For my Computer Logic Design Lab my partner and I wanted to present a final project that was interesting, tactile, and that challenged our skills. After a few rounds of ideas we settled on using the DE2 board we were supplied and the Altera FPGA on it to remotely control a small car. The technology that the lab had focused on up to this point was using Quartus to program the FPGA using schematic diagrams. There certainly are other, probably better, ways to achieve the same end product, but we used schematic diagrams to keep things related to the class material.
The first thing we needed to figure out was how we were going to use the relatively low current (8mA max) GPIO pins on our board to drive the motors that could pull up to 1A per coil. Luckily the Electrical Engineering department had some stand alone H-bridge driver boards based on Toshiba’s TB6612FNG motor driver chip (link). A pair of these with a standalone power supply gave us more than enough driving power. 2 H-bridges for 4 wheels meant that we would be steering tank style where both wheels on a given side always spin at the same speed, but this eliminated the need for articulating front wheels or any other steering trickery.
In order to make a stepper motor rotate in a useful way the various coils must be energized in a very specific pattern. Using half steps this pattern has 8 distinct states - coil A, A&B, B, B&C, etc... . Because of this we chose to use 3 bits of a 4-bit binary counter to keep the sequence in order and have each of the counter's 8 distinct values represent one of the 8 pattern states. We could have used a counter with the ability to count up and down, but the inverse of all of the B states are the corresponding D states and vice versa so counting normally and inverting the output that controls the B and D state reverses the direction of the motor's rotation while using a simpler chip model.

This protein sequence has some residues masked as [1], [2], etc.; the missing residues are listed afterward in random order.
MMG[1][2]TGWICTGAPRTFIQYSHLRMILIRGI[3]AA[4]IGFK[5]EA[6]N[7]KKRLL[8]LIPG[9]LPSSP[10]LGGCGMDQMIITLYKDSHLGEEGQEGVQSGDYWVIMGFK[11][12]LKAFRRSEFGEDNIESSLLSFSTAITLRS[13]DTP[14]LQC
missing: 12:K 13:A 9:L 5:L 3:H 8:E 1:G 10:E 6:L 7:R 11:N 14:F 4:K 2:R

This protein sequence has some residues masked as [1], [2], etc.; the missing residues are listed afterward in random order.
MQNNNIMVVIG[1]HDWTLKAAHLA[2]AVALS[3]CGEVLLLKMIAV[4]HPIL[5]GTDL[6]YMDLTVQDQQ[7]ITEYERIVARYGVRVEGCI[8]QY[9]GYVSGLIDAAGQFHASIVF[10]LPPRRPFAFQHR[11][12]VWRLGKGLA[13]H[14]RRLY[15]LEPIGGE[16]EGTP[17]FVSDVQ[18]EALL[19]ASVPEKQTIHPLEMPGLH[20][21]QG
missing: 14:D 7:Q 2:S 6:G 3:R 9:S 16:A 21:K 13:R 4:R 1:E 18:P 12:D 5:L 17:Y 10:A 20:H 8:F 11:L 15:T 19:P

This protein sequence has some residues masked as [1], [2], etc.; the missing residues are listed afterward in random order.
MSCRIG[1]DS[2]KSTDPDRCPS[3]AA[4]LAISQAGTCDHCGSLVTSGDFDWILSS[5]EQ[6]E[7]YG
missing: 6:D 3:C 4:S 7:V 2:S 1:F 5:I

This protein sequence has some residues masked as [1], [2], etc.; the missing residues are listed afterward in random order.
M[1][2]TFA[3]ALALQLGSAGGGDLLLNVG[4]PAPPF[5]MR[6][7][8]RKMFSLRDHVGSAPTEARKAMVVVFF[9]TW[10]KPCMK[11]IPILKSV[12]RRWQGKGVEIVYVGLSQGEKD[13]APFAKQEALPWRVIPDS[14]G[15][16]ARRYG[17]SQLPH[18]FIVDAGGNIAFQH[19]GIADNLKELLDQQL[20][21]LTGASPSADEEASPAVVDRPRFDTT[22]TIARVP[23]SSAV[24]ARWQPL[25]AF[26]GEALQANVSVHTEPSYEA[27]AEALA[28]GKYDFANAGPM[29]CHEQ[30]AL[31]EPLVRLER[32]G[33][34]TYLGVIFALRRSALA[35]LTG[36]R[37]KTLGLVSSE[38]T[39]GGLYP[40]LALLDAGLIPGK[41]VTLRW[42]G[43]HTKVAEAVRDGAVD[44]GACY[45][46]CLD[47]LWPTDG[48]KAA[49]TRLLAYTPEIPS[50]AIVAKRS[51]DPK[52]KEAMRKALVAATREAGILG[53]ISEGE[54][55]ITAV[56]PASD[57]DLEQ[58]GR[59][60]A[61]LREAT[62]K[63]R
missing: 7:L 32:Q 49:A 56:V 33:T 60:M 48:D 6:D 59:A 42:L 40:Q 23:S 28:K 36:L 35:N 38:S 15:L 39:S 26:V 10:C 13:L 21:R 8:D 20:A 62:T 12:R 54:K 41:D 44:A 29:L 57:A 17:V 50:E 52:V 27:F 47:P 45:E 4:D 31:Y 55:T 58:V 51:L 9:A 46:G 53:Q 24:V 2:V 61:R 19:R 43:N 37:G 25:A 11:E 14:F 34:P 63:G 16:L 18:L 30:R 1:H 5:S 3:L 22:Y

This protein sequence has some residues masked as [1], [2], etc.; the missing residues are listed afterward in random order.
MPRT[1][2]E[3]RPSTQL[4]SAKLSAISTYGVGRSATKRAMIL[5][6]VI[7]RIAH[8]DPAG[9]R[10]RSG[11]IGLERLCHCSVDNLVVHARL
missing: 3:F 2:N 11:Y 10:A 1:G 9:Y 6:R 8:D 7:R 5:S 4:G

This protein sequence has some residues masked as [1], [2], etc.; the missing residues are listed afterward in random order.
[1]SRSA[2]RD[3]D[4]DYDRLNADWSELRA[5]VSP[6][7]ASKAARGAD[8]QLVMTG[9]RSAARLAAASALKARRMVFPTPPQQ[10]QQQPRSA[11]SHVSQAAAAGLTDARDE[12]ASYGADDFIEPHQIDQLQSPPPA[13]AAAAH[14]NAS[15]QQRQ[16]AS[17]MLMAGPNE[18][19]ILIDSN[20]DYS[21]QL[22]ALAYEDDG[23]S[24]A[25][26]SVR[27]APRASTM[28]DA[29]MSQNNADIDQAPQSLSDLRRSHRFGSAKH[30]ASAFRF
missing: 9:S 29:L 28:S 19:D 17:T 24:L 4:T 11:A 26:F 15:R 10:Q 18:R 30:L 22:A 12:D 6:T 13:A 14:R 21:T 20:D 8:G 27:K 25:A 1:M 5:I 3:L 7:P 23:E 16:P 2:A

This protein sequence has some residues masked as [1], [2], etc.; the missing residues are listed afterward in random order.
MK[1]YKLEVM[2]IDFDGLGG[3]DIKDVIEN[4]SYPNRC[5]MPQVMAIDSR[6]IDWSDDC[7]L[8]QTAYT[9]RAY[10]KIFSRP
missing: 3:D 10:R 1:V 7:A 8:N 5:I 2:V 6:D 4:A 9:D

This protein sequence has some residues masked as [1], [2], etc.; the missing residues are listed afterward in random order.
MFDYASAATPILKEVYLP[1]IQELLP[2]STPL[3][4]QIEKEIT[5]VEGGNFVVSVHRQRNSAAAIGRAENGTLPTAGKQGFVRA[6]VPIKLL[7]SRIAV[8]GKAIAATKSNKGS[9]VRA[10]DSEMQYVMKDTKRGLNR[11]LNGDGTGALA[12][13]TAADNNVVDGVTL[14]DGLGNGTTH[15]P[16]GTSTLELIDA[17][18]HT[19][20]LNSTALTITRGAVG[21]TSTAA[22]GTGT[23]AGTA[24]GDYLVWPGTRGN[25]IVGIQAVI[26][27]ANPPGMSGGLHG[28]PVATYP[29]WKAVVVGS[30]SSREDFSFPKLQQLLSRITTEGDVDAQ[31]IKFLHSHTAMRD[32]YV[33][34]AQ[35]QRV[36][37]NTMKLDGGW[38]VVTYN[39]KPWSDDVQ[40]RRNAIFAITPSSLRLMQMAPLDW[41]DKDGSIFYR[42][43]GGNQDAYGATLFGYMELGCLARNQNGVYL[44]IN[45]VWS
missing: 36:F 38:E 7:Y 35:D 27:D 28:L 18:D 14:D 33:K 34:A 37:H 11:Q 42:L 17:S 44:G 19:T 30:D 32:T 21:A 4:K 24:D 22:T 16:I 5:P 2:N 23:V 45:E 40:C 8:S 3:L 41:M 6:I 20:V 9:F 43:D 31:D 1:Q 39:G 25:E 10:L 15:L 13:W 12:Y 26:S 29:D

We bundled that logic into a motor driver module and made two copies of it (one for right wheels and one for left wheels). In the main schematic we used a clock divider to take the DE2 board's internal 50MHz oscillator and turn that into a 2kHz clock. This was fed into a 4-bit counter to act as another clock divider giving us available clock speeds of 2kHz, 1kHz, 500Hz, and 250Hz. We could select any of these as the top speed and in order to turn we would bump the direction we wanted to go down one speed (left at 2kHz and right at 1kHz turns the car to the right). This simulated as expected with a few small changes like inverting one side's rotate input so that motors with opposite orientations propelled the car in the same direction.
The last step was to wire it all together and test it out. A custom cable assembly was made out of some cat5 cable that was light enough to not hinder the movement of the car as it drug behind. The car moved fairly well. The top speed was not particularly exciting, but that was more of a design choice because of the relatively short cable lead than a limitation of the design itself. On slick floors the car began to lose traction. We think that was because of the light weight construction of the car itself. We presented our RC Car project for the UNLV Spring 2016 Junior Design Competition and received an Amazon Echo as a Special Prize for Interfacing.